True entitlement reform

 

With budget negations on high in Congress, the American people have gotten an earful from countless talking heads explaining where cuts in our budget need to come from.

One persistent idea is restructuring our welfare system and putting entitlement reform on the table. As one who identifies as more liberal, it pains me to admit that this is the right idea — however, it pains me much less to say that it’s not for the reasons many Republican pundits try to perpetuate.

The true entitlement problem in our country comes from a system of corporate welfare — at odds with the free market system that our country holds as a core value. The answer to this problem is not necessarily raising the corporate tax rate or increasing taxes on these businesses but ending the handouts.

Specifically, in more than half the states, big retailers pocket portions of their sales tax through a series of laws aimed at giving compensation to businesses for the cost of tracking transactions and collecting sales tax. This may have been justifiable in the 1930s when many of these laws were passed, but today it is out of date when a majority of the smallest businesses use computers to complete the calculations. This loophole allows Wal-Mart to keep upward of $60 million in state sales tax per year.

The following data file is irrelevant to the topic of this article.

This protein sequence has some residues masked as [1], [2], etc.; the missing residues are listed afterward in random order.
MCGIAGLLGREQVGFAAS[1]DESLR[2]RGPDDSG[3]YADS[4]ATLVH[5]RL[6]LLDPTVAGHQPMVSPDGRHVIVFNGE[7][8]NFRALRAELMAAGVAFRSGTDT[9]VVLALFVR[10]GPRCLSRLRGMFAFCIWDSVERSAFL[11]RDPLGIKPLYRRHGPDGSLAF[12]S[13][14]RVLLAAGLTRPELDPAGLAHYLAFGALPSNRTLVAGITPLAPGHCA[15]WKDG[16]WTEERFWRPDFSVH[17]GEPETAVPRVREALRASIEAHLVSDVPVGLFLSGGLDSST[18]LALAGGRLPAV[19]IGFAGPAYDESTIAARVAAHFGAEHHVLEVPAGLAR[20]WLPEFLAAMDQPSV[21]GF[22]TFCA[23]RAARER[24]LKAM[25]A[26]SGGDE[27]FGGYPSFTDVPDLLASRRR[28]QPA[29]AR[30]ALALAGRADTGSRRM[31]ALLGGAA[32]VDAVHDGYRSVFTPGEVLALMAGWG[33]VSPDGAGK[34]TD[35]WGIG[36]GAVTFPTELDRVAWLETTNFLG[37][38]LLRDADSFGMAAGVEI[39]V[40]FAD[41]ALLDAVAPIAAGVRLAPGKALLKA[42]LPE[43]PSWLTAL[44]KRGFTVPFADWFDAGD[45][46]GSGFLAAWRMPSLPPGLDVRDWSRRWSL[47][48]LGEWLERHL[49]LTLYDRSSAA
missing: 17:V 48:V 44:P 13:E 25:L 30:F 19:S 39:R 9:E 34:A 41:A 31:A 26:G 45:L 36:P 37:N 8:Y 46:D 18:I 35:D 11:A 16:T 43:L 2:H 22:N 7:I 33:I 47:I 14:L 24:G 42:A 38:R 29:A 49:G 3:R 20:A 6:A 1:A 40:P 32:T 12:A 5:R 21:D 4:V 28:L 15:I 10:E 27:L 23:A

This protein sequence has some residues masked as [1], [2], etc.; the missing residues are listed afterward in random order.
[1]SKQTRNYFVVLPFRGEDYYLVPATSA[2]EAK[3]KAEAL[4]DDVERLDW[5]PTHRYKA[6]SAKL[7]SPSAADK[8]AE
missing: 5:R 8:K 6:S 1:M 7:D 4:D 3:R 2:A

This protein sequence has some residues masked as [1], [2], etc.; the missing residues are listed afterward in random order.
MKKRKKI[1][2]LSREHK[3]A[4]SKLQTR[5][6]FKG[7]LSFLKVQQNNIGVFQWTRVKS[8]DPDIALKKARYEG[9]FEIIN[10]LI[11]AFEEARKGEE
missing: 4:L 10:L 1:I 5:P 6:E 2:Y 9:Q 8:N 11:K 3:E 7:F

Another tax credit in 19 states allows corporations to keep the income tax withheld from their workers’ paychecks. In the name of job creation, upward of 2,700 companies withhold the required state income tax from their employees but instead retain that money and add it to their overall profit margins.

Minnesota has been attempting to combat another loophole, known as the “nowhere income” tax. This is based on a federal law that does not allow states to collect income tax from corporations that do not have physical facilities, or “nexus,” within said states’ borders. So, if a corporation operates its property and payroll out of one state and conducts sales throughout the rest of the country, it is not allowed to attribute any of its income to other states. Therefore, many companies enjoy a significant amount of untaxed income.

These are just three examples of countless loopholes in our state and federal tax codes that put smaller businesses at a competitive disadvantage, allow companies to pocket income that never trickles down to employees and workers and, frankly, is an affront to our free market. As a society, we’ve created a culture of dependency within our big-business industries — this is the entitlement reform that needs to be on the table.